Consumer Buying Habits: Look How Far We’ve Come

I remember my mother’s reaction the day it came in the mail. It was the early 1960s and it was mailed directly to her without so much as a request. It just showed up in the mail box. It was a new “opportunity” coming to her from her local bank. They knew she would want it, everyone was getting one. Her friends and neighbors had one. You didn’t even have to fill out an application to receive one. It was … a credit card.

FIRST REACTION: CONFUSION AND INTRIGUE

She was confused, upset and intrigued by the little white piece of plastic with the green bank logo. Confused because she didn’t completely understand the way this new card was going to work. Upset because by using this credit card she felt she would be telling everyone that she didn’t have money. As a child, she had grown up in the Great Depression and lived by the rule that you never bought anything unless you had the money to pay for it. And yet I know she was intrigued because this card would let her use next week’s money this week.

MOM BECAME AN AVID CREDIT PURCHASER

This first “opportunity” was placed back in the envelope. The envelope was closed neatly and placed on the top of the wall-mounted telephone in the kitchen. I’m not sure whatever happen to that first unsolicited credit card that my mother received, but I do know that she went on to become a multi-card carrying credit card user that relished in the freedom that using plastic wisely can offer.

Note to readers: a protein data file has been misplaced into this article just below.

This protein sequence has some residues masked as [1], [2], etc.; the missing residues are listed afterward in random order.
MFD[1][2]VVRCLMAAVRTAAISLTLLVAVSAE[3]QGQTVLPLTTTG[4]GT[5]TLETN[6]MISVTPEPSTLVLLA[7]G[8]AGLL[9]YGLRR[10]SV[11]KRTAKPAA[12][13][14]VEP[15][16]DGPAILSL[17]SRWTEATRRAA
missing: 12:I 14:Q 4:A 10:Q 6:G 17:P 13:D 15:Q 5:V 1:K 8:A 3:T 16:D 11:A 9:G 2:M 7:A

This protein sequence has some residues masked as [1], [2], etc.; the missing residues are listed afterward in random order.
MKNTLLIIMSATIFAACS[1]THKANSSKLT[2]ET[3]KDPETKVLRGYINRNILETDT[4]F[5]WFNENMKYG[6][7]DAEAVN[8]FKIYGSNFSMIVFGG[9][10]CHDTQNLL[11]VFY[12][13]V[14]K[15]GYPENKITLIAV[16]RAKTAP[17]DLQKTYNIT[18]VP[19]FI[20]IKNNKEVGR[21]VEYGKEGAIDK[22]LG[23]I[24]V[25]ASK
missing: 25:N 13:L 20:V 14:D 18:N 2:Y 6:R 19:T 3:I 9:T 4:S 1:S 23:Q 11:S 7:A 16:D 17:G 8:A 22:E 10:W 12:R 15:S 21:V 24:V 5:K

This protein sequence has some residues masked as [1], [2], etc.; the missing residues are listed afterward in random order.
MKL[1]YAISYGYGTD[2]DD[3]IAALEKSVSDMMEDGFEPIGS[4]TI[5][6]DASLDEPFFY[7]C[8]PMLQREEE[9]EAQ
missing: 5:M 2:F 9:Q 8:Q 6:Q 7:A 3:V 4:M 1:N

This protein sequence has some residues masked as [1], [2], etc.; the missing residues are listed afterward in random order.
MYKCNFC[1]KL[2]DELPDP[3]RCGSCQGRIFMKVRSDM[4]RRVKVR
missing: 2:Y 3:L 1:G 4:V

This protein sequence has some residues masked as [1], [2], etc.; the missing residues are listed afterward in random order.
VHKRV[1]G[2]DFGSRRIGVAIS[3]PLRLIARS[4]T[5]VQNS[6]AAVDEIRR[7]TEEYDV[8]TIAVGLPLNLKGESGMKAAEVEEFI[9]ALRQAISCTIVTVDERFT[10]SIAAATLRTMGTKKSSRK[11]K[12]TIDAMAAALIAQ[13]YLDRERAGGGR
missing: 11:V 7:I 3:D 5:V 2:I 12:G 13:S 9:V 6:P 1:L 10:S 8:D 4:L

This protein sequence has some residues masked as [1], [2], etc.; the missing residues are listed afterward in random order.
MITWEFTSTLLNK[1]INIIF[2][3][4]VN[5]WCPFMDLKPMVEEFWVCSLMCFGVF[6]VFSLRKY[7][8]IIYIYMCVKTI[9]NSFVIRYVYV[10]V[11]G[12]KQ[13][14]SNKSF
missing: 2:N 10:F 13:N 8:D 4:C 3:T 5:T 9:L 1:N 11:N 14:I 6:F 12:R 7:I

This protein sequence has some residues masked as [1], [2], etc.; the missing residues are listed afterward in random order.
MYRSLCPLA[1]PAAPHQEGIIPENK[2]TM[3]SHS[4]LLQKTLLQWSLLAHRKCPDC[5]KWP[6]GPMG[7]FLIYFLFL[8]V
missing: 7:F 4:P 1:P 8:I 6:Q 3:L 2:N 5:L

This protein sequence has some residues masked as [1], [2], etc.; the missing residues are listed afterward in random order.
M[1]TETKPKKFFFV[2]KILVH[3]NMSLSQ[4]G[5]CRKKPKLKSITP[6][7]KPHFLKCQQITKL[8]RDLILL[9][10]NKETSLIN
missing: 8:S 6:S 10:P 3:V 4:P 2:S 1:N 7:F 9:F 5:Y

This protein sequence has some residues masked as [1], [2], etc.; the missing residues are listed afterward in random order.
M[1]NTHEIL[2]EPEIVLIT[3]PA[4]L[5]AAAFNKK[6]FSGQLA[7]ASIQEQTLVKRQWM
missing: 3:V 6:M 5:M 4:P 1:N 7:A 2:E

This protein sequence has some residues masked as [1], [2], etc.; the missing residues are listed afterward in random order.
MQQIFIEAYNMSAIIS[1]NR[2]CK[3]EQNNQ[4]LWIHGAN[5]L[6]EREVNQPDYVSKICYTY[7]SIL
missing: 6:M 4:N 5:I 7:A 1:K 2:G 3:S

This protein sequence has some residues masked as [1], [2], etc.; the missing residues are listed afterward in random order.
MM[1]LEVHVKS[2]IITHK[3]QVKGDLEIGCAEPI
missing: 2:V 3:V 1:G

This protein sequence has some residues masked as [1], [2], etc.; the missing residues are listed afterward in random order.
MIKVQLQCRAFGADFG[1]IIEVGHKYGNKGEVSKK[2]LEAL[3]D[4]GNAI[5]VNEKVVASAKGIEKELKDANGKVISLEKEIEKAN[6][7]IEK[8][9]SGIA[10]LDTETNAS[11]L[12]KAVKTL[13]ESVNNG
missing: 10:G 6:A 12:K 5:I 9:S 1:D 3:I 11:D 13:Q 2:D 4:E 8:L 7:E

I bring this up because today we are seeing these same reactions to “opportunities” that are being offered in the vending channel. New technology can be confusing to the end user and using a credit card to make a 55-cent purchase may seem embarrassing to some. But in the end, it’s really amazing what the little piece of plastic can do.

It’s no secret to those of us in the trade that vending operators are taking a cautious approach to installing credit and debit card readers.

CAUTION IS UNDERSTANDABLE, TO A DEGREE

It’s understandable not to want to invest money when you are unsure how long it will take to recover your investment. But at the same time, no one seriously believes that cashless isn’t changing the world as we know it.

Preschoolers use plastic to check out their library books. Elementary students use it to buy lunch. Teenagers and college students use them for everything. And whether it’s swipe, pass or tap, it’s all common practice to the next generation of consumers.

It may take some time, but cashless opportunities in vending will be received as well as the little plastic cards of the 1960s. Operators who position their companies and equipment as providers of this new opportunity will be ahead of the game.

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